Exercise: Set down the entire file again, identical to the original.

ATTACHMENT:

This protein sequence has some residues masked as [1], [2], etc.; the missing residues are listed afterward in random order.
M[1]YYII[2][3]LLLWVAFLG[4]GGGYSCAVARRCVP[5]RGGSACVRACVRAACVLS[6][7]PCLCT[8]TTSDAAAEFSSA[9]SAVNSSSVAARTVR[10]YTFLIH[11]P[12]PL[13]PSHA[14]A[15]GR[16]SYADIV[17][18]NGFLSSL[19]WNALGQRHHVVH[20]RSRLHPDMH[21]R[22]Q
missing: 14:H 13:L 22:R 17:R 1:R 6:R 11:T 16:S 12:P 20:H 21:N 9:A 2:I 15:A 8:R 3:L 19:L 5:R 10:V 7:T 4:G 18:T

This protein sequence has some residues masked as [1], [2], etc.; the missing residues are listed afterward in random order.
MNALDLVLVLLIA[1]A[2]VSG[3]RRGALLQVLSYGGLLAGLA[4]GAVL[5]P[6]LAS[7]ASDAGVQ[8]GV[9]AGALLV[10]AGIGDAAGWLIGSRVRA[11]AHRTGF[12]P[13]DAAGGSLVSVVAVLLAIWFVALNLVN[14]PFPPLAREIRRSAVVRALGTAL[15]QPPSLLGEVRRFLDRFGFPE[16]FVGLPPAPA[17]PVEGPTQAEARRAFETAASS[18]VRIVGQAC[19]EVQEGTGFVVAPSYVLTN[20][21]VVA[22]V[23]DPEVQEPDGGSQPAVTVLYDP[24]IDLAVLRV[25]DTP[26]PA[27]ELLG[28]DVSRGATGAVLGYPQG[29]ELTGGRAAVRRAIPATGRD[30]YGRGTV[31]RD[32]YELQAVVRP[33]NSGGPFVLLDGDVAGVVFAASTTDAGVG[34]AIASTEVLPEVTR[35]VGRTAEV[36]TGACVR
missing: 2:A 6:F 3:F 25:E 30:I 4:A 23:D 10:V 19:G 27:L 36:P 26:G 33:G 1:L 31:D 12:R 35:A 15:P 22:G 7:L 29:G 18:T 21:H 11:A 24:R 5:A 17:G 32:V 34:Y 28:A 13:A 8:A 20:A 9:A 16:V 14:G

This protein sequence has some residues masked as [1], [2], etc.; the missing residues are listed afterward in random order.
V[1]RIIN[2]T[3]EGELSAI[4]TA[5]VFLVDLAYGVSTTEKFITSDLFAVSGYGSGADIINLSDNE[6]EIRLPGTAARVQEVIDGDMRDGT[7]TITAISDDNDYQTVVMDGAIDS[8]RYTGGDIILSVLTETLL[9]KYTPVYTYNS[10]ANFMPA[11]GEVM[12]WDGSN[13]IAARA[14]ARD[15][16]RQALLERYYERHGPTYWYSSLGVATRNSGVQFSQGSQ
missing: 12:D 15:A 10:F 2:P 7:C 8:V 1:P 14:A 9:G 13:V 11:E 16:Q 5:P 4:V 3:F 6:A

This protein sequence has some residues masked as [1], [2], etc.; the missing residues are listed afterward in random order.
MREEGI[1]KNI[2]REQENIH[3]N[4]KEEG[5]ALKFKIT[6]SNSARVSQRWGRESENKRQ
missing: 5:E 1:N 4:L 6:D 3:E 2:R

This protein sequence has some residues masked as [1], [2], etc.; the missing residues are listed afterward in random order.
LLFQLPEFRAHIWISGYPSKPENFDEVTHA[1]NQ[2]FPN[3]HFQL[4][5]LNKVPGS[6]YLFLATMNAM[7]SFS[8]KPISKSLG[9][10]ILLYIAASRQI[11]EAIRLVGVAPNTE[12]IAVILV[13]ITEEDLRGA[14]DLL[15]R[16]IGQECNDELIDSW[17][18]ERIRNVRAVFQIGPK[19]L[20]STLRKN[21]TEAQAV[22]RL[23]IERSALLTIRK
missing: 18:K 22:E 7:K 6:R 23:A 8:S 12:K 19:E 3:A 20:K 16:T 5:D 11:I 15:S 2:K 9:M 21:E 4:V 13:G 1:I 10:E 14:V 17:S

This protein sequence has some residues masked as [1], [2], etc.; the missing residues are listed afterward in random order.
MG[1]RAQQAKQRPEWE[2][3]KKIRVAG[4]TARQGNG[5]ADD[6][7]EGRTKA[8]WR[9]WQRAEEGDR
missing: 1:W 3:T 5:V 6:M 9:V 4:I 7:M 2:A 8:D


This protein sequence has some residues masked as [1], [2], etc.; the missing residues are listed afterward in random order.
M[1]YYII[2][3]LLLWVAFLG[4]GGGYSCAVARRCVP[5]RGGSACVRACVRAACVLS[6][7]PCLCT[8]TTSDAAAEFSSA[9]SAVNSSSVAARTVR[10]YTFLIH[11]P[12]PL[13]PSHA[14]A[15]GR[16]SYADIV[17][18]NGFLSSL[19]WNALGQRHHVVH[20]RSRLHPDMH[21]R[22]Q
missing: 14:H 13:L 22:R 17:R 1:R 6:R 11:T 16:S 12:P 20:H 21:N 9:A 2:I 15:A 8:R 3:L 19:L 5:R 10:V 7:T 4:G 18:T

This protein sequence has some residues masked as [1], [2], etc.; the missing residues are listed afterward in random order.
MNALDLVLVLLIA[1]A[2]VSG[3]RRGALLQVLSYGGLLAGLA[4]GAVL[5]P[6]LAS[7]ASDAGVQ[8]GV[9]AGALLV[10]AGIGDAAGWLIGSRVRA[11]AHRTGF[12]P[13]DAAGGSLVSVVAVLLAIWFVALNLVN[14]PFPPLAREIRRSAVVRALGTAL[15]QPPSLLGEVRRFLDRFGFPE[16]FVGLPPAPA[17]PVEGPTQAEARRAFETAASS[18]VRIVGQAC[19]EVQEGTGFVVAPSYVLTN[20][21]VVA[22]V[23]DPEVQEPDGGSQPAVTVLYDP[24]IDLAVLRV[25]DTP[26]PA[27]ELLG[28]DVSRGATGAVLGYPQG[29]ELTGGRAAVRRAIPATGRD[30]YGRGTV[31]RD[32]YELQAVVRP[33]NSGGPFVLLDGDVAGVVFAASTTDAGVG[34]AIASTEVLPEVTR[35]VGRTAEV[36]TGACVR
missing: 2:A 6:F 3:F 25:E 30:I 4:A 23:D 10:V 19:G 27:L 36:P 26:G 33:G 1:L 31:D 12:R 35:A 15:P 22:G 7:L 29:G 18:T 21:H 11:A 24:R 5:A 17:G 32:V 34:Y 28:A 13:A 8:A 20:A 9:A 16:V 14:G

This protein sequence has some residues masked as [1], [2], etc.; the missing residues are listed afterward in random order.
V[1]RIIN[2]T[3]EGELSAI[4]TA[5]VFLVDLAYGVSTTEKFITSDLFAVSGYGSGADIINLSDNE[6]EIRLPGTAARVQEVIDGDMRDGT[7]TITAISDDNDYQTVVMDGAIDS[8]RYTGGDIILSVLTETLL[9]KYTPVYTYNS[10]ANFMPA[11]GEVM[12]WDGSN[13]IAARA[14]ARD[15][16]RQALLERYYERHGPTYWYSSLGVATRNSGVQFSQGSQ
missing: 12:D 15:A 10:F 2:P 7:C 8:V 1:P 14:A 9:G 13:V 11:E 16:Q 5:P 4:V 3:F 6:A

This protein sequence has some residues masked as [1], [2], etc.; the missing residues are listed afterward in random order.
MREEGI[1]KNI[2]REQENIH[3]N[4]KEEG[5]ALKFKIT[6]SNSARVSQRWGRESENKRQ
missing: 5:E 1:N 4:L 6:D 3:E 2:R

This protein sequence has some residues masked as [1], [2], etc.; the missing residues are listed afterward in random order.
LLFQLPEFRAHIWISGYPSKPENFDEVTHA[1]NQ[2]FPN[3]HFQL[4][5]LNKVPGS[6]YLFLATMNAM[7]SFS[8]KPISKSLG[9][10]ILLYIAASRQI[11]EAIRLVGVAPNTE[12]IAVILV[13]ITEEDLRGA[14]DLL[15]R[16]IGQECNDELIDSW[17][18]ERIRNVRAVFQIGPK[19]L[20]STLRKN[21]TEAQAV[22]RL[23]IERSALLTIRK
missing: 18:K 22:E 7:K 6:R 23:A 8:S 12:K 19:E 3:A 20:K 16:T 5:D 11:I 15:S 2:K 9:M 21:E 4:V 13:G 1:I 10:E 14:V 17:S

This protein sequence has some residues masked as [1], [2], etc.; the missing residues are listed afterward in random order.
MG[1]RAQQAKQRPEWE[2][3]KKIRVAG[4]TARQGNG[5]ADD[6][7]EGRTKA[8]WR[9]WQRAEEGDR
missing: 1:W 3:T 5:V 6:M 9:V 4:I 7:M 2:A 8:D